If you did a Duff hidden winch set up like we did on our '76 there should be some room. Granted, we did move the solenoid off the winch and mounted remotely, the whole thing was fairly well packaged. A hidden winch bumper will need to stick out a little further than the modular one but we'll have to see who comes up with one first. I'm not against using my Bronco as a test subject and have a fab department here at work. I don't need a winch but wouldn't mind the challenge, just need the time and will to make it happen.
That IC doesn't look much larger than my Fusion Sport, and that definitely runs out of "IC", per say, with only a 93 tune in the summer. And that's with nothing in the way. I really expected a "full height" core, with the 2.7 especially (IE like most diesels).

Was planning on hidden winch with the stock bumper like this on my 70, but of course that requires a body lift if you don't want to push the bumper too far out (and of course, remote solenoids like you did).

attachment.jpg
 

flip

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That IC doesn't look much larger than my Fusion Sport, and that definitely runs out of "IC", per say, with only a 93 tune in the summer. And that's with nothing in the way. I really expected a "full height" core, with the 2.7 especially (IE like most diesels).

Was planning on hidden winch with the stock bumper like this on my 70, but of course that requires a body lift if you don't want to push the bumper too far out (and of course, remote solenoids like you did).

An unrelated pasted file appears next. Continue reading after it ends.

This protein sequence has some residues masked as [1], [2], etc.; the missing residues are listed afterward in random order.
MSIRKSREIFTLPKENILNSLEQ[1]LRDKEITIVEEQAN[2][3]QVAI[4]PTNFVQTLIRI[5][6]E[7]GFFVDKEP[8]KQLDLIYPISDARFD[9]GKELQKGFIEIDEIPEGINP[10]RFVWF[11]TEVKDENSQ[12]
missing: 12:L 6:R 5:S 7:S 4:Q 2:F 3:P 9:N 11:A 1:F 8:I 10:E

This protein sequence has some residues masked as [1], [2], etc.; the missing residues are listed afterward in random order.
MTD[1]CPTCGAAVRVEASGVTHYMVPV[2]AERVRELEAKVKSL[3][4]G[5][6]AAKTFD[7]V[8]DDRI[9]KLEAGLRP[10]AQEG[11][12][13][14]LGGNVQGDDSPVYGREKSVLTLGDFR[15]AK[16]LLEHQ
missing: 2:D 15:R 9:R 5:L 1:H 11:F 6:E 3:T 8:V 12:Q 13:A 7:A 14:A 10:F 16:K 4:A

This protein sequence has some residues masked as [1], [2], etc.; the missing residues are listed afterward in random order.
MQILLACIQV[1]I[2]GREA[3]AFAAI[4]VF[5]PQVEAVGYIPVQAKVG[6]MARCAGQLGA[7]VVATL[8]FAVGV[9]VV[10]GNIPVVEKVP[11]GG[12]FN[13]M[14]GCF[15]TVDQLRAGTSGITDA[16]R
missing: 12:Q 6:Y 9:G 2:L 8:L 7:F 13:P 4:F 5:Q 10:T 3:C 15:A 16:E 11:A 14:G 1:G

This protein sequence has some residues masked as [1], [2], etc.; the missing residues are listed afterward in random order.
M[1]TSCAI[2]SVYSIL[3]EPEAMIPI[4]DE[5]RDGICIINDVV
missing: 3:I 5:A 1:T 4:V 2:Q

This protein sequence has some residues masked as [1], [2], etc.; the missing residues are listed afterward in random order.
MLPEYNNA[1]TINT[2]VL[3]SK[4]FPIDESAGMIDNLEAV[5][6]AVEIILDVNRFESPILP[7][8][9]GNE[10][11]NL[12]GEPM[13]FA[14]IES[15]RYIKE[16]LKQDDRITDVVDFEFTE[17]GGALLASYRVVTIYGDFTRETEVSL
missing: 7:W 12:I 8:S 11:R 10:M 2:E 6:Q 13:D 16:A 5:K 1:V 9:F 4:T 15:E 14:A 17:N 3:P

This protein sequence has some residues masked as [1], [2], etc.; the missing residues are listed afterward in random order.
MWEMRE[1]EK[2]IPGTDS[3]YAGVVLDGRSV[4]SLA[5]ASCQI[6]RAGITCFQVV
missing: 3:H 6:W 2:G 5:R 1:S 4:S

attachment.jpg
I saw these also have active grille shutters which help with aerodynamics (allegedly) and allow the engine temp to come up quicker. The drawback is you have plastic strips controlled by an actuator sitting low and potentially exposed to debris/water that gets behind the aero shield or front plate. We have seen them break/jamb which pops an engine light on.

I don't see this as a major issue, just something that needs to be looked at for long term, real world driving, durability.
 

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I don’t think there’s going to be a problem with the 10R60. If ford gets qc issues ironed out that is.. seems like an abnormally high failure rate but I think the numbers are a little skewed, because I asked the master tech at my local dealership and they’ve only done a handful engine/trans replacements on the Exploders. I posted this in the parts catalog page also, but figured it deserves a double post because of the lack of info about how much abuse the 10r60 can take.

Ford Explorer durability test #1
 

da_jokker

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For those still interested, looks like ford has come out and explained their choice to gonwith the 10R60.

Don't know what the rules are, but you can find it on the OTHER forum.

Synopsis... Ford feels it is a better choice because of: more moderness and lighter weight and has no concerns about its ability to handle the torque.